Essays academic service


The symbols present on a college campus

  1. In November 1898, a group of students and professors founded a new student literary society, " Kings Crown.
  2. Elliott's design departed from the original King's College Crown in a number of ways - elongated crosses attached to the circlet, the lack of a ball the monde between the crown and cross on top, and the removal of alternating diamond-shaped decorations around the circlet. Usage of this version of the crown is incredibly rare today.
  3. Elliott's design departed from the original King's College Crown in a number of ways - elongated crosses attached to the circlet, the lack of a ball the monde between the crown and cross on top, and the removal of alternating diamond-shaped decorations around the circlet. The Alumni News began publication in Fall 1909.

Moore carries the University Mace. Click photo to enlarge.

Traditions and Symbols

University of Washington ceremonial occasions begin with the entrance of the University Mace, carried by the University Marshal.

In 2015, professor of architecture and urban planning Sharon E. Sutton was appointed University Marshal, replacing philosophy professor Ronald M.

Moore, who held the position from 1996 to 2014. It signifies the proceedings have official sanction.

  1. This crown might arguably said to be the forefather of all our crown logo designs today.
  2. After taking feedback into account, the de-jewerled but crossed design that had sprouted up in the 90s was given an official imprimatur.
  3. A close-up of the Territorial University engraving on the University Mace.
  4. At the top is an ornament placed on a bulbous head; ring-shaped enlargements are found on the shaft; and the base is a round, foliated ornament. That particular crown design appears throughout Hamilton Hall on plaques recognizing donors for the most recent renovation of the building, constituting the sole use of the design on campus.

The tradition of the mace derives from medieval times in England, when the mace was held by a bodyguard for dignitaries at ceremonial functions. Ceremonial maces are used by governing bodies worldwide, including the U. House of Representatives and the British Parliament. The University of Washington mace is seen only at Freshman Convocation, Commencement and honorary degree ceremonies.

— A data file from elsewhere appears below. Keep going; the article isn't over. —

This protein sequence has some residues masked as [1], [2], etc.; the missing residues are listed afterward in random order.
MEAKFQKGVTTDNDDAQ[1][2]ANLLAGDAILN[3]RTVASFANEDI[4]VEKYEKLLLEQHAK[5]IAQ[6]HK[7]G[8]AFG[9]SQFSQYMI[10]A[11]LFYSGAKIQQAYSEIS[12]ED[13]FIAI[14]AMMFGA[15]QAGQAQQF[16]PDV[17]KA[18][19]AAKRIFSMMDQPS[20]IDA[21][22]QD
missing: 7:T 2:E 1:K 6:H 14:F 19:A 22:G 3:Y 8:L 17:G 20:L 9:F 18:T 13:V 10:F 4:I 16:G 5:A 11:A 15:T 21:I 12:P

King's Crown (symbol)

As an ancient symbol of authority, it reminds us that universities are custodians both of the enduring traditions of learning and of the power they bestow upon those who come to learn. It is also a reminder that the learning process has not always been comfortable and easy.

The mace bears the inscription: Presented to the University on the occasion of its Centennial by the University of Washington Alumni Association, 1961.

It is three feet in length and five pounds in weight. The triangular head-piece of gold-plated sterling silver is topped by a silver reproduction of Drumheller fountain.

The University Mace

Each of the three sides carries a finely wrought engraving see images below: The shaft is of dark rosewood decorated in gold, and the name of the University is inscribed in purple enamel on the headpiece. The University Mace showing the seal of the University of Washington.

A close-up of the Territorial University engraving on the University Mace. Click on photo to enlarge. A close-up of the engraving of Denny Hall on the University Mace.

  • It seems that at this period Kings Crown effectively became the distant ancestor of today's Activities Board at Columbia ABC - a student run governing board for student organizations;
  • The tradition of the mace derives from medieval times in England, when the mace was held by a bodyguard for dignitaries at ceremonial functions;
  • It's unclear which exact crown design was featured on the original flag;
  • All four crown designs feature elongated crosses;
  • It is also a reminder that the learning process has not always been comfortable and easy.